Tuesday, March 31, 2015

Watercolors, photographs, rare books open at the National Gallery of Art

Arthur K. Wheelock, Jr., curator, Northern Baroque paintings, National Gallery of Art, discusses Sir Peter Paul Ruben's Pan Reclining (possibly 1610) in the Print Study Room, East Building, National Gallery of Art, Washington, D.C./photo by Patricia Leslie

Guests are welcome to visit the Print Study Rooms at the National Gallery of Art to view and study rare books, prints, drawings, watercolors, photographs, images, and more.

All that are required are an advance appointment (some, two weeks ahead) and that a person be 18 years of age or older, or accompanied by an adult. 

Some 117,000 works from the 12th century through contemporary times by Europeans like Leonardo da Vinci, Albrecht Dürer,
Rembrandt van Rijn, and M.C. Escher are found in the East Building Print Study Room while the Americans, John James Audubon, James McNeill Whistler, Mary Cassatt, Winslow Homer, Romare Bearden, Jasper Johns, and many more, are found
in the West Building Print Study Room.

Sir Peter Paul Rubens (1577-1640), Lion, c. 1612-1613 on display in the Print Study Room, East Building, National Gallery of Art, Washington, D.C.

In the photography collection are some 15,000 works beginning in 1839 to the present by, among many, Paul Strand, Walker Evans, Robert Frank, Robert Adams, Alfred Stieglitz and his "Key Set" of 1,600 photographs from the 1880s through the 1930s, with 330 portraits of his wife, Georgia O'Keeffe.
The library has more than 400,000 volumes of Western art history, architecture, and criticism which begin with the Middle Ages.  Giorgio Vasari’s Lives of the Artists and serials by Dada artists are among the collection of 10,000 rare books, travel literature, annotated catalogues, price lists, and books about artists.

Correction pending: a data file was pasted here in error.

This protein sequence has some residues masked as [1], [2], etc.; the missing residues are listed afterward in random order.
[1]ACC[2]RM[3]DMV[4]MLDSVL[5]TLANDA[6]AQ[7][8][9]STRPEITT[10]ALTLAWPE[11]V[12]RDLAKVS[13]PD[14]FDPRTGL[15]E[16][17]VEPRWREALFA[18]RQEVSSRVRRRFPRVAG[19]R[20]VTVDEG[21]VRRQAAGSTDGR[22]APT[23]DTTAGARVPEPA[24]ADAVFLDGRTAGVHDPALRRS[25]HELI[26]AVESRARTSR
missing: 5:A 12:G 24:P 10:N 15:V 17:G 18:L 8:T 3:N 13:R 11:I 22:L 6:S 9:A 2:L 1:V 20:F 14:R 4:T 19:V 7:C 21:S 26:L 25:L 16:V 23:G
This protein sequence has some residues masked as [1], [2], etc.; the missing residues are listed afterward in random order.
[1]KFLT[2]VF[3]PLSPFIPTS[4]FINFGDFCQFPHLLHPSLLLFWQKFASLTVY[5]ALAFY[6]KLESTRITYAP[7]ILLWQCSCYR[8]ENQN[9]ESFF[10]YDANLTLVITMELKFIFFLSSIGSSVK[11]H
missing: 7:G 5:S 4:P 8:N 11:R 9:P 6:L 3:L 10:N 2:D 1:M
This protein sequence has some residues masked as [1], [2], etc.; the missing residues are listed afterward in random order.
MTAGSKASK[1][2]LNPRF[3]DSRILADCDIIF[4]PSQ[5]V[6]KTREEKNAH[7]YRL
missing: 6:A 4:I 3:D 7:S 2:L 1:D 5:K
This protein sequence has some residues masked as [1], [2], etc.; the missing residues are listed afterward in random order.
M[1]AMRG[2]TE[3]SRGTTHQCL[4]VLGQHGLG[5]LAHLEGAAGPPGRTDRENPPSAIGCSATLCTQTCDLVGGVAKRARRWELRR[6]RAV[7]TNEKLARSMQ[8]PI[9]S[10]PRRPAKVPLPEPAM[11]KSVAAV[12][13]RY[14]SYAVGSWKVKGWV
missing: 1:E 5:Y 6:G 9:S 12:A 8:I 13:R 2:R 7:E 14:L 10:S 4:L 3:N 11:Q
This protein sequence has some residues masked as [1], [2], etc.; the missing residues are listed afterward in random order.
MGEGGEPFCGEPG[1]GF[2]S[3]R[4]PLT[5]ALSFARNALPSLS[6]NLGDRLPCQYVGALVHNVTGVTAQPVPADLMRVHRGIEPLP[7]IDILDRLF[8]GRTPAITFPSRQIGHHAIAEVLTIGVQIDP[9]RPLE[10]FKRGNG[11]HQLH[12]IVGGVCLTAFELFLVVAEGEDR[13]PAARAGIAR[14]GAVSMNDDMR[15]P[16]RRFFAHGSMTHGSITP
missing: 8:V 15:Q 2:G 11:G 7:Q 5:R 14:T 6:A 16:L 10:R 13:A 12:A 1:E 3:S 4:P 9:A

One of the rare books in the East Building's Print Study Room at the National Gallery of Art, Washington, D.C., Lucius Annaeus Seneca (Roman author), Justus Lipsius (editor), Cornelis Galle I and Theodor Galle (engravers) after Sir Peter Paul Rubens (designer):  L. Annaei Senecae Philosophi Opera, quae extant omnia:  A lusto Lipsio Emendata et Scholiis Illustrata, Editio Secunda, atque ab ultima Lipsii manu, 1615/photo by Patricia Leslie

The library's images department has almost 14 million photographs, slides, negatives, digital copies, and more of primarily Western art and architecture from European and American art dealers, scholars, and international expositions.

To save time, search the online collection before calling for an appointment. The National Gallery staff will be happy to help.

What:  View, research, and study photographs, watercolors, images, rare books, and many other media.

Where:  National Gallery of Art between Third and Seventh streets at Constitution Avenue, N.W., Washington, D.C. On the Mall. 

When:  Print and Photograph Study Rooms:  10 a.m. - 12 p.m., and 2 - 4 p.m., Monday through Friday

Library and Images: 12 - 4:30 p.m., Monday, and 10 a.m. - 4:30 p.m., Tuesday through Friday

For an appointment at the Print Study Rooms, call
(202) 842-6380 (European works), or (202) 842-6605 (American works), or email printstudyrooms@nga.gov.

To make an appointment at the Photography Study Room, call (202) 842-6144 or fill out the online form.

To make an appointment at the Library, call (202) 842-6511.

To make an appointment at Images, call (202) 842-6026 or fill out the online form.

No charge to visit, view, research, read.

Metro stations: Smithsonian, Federal Triangle, Navy Memorial-Archives, or L'Enfant Plaza

For more information: 202-737-4215



Wednesday, March 25, 2015

Dumbarton Concerts presents another world premiere

The Historic Dumbarton Church in Georgetown/Photo by Patricia Leslie

Last Saturday morning while I bustled with cleaning chores getting ready for a weekend visitor, I looked at the photograph of my mother posted on the refrigerator door and sighed:  "I wish I could talk to you."

She's been long in the grave (almost 18 years) and I wondered if this same thought occurs to me every day.

That night at the Dumbarton Concerts the Tiffany Consort sang Angelo Cicolani's poem, "My Mother's Shadow (after Bach)":

My daily world goes on and on,
Yet special moments bring her close,
When joy or trouble make me wish
That we could talk.

It was the world premiere of the piece Mr. Cicolani commissioned Nicholas White, Tiffany's founder and director, to write, the third White composition directed by Mr. Cicolani.